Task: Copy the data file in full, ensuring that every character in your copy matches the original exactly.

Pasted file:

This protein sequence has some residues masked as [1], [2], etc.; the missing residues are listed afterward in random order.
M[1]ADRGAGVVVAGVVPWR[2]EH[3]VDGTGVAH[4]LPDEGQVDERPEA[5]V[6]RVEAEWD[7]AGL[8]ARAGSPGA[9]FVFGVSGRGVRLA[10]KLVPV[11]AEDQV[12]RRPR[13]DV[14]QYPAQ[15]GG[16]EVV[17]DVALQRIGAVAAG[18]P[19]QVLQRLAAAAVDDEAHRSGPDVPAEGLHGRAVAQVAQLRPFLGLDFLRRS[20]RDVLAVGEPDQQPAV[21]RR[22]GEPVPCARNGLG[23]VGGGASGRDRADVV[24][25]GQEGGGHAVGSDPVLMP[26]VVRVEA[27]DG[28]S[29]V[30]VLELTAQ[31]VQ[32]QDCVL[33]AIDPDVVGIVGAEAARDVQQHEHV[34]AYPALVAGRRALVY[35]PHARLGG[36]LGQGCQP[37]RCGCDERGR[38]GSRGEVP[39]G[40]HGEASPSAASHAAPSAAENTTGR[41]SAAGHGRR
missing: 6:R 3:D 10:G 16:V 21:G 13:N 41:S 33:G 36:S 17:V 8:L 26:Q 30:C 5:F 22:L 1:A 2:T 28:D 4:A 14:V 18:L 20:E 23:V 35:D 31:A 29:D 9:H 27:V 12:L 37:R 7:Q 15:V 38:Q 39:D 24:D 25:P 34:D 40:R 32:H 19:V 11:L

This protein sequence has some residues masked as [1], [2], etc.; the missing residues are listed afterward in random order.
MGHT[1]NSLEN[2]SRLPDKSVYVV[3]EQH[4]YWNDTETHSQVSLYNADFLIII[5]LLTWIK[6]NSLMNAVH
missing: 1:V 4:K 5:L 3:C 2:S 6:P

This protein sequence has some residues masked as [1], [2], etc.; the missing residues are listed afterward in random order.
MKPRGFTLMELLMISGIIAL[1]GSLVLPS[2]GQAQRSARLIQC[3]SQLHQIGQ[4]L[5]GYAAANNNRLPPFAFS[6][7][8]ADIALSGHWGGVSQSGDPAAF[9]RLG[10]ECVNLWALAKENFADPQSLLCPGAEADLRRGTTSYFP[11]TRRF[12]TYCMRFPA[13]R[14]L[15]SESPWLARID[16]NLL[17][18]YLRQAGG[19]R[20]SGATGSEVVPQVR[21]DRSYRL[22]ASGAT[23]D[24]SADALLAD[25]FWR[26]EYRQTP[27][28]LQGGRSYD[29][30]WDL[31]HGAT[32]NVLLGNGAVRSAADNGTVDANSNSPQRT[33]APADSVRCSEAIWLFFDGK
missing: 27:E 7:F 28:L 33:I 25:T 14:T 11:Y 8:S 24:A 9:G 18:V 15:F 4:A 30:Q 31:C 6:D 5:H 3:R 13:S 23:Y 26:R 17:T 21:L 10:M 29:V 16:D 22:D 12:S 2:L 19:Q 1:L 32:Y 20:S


This protein sequence has some residues masked as [1], [2], etc.; the missing residues are listed afterward in random order.
M[1]ADRGAGVVVAGVVPWR[2]EH[3]VDGTGVAH[4]LPDEGQVDERPEA[5]V[6]RVEAEWD[7]AGL[8]ARAGSPGA[9]FVFGVSGRGVRLA[10]KLVPV[11]AEDQV[12]RRPR[13]DV[14]QYPAQ[15]GG[16]EVV[17]DVALQRIGAVAAG[18]P[19]QVLQRLAAAAVDDEAHRSGPDVPAEGLHGRAVAQVAQLRPFLGLDFLRRS[20]RDVLAVGEPDQQPAV[21]RR[22]GEPVPCARNGLG[23]VGGGASGRDRADVV[24][25]GQEGGGHAVGSDPVLMP[26]VVRVEA[27]DG[28]S[29]V[30]VLELTAQ[31]VQ[32]QDCVL[33]AIDPDVVGIVGAEAARDVQQHEHV[34]AYPALVAGRRALVY[35]PHARLGG[36]LGQGCQP[37]RCGCDERGR[38]GSRGEVP[39]G[40]HGEASPSAASHAAPSAAENTTGR[41]SAAGHGRR
missing: 6:R 3:D 10:G 16:V 21:G 13:N 41:S 33:G 36:S 17:V 8:L 26:Q 30:C 5:F 22:L 1:A 2:T 28:D 4:A 14:V 18:L 20:E 23:V 35:D 31:A 29:D 9:H 27:V 12:L 37:R 7:Q 15:V 38:Q 39:D 24:D 25:P 34:D 40:R 32:H 19:V 11:L

This protein sequence has some residues masked as [1], [2], etc.; the missing residues are listed afterward in random order.
MGHT[1]NSLEN[2]SRLPDKSVYVV[3]EQH[4]YWNDTETHSQVSLYNADFLIII[5]LLTWIK[6]NSLMNAVH
missing: 1:V 4:K 5:L 3:C 2:S 6:P

This protein sequence has some residues masked as [1], [2], etc.; the missing residues are listed afterward in random order.
MKPRGFTLMELLMISGIIAL[1]GSLVLPS[2]GQAQRSARLIQC[3]SQLHQIGQ[4]L[5]GYAAANNNRLPPFAFS[6][7][8]ADIALSGHWGGVSQSGDPAAF[9]RLG[10]ECVNLWALAKENFADPQSLLCPGAEADLRRGTTSYFP[11]TRRF[12]TYCMRFPA[13]R[14]L[15]SESPWLARID[16]NLL[17][18]YLRQAGG[19]R[20]SGATGSEVVPQVR[21]DRSYRL[22]ASGAT[23]D[24]SADALLAD[25]FWR[26]EYRQTP[27][28]LQGGRSYD[29][30]WDL[31]HGAT[32]NVLLGNGAVRSAADNGTVDANSNSPQRT[33]APADSVRCSEAIWLFFDGK
missing: 27:E 7:F 28:L 33:I 25:T 14:T 11:Y 8:S 24:A 9:G 18:V 15:F 4:A 30:Q 31:C 6:D 5:H 3:R 13:S 23:Y 26:R 17:T 21:L 10:M 29:V 16:D 22:D 12:S 2:L 19:Q 1:L 32:Y 20:S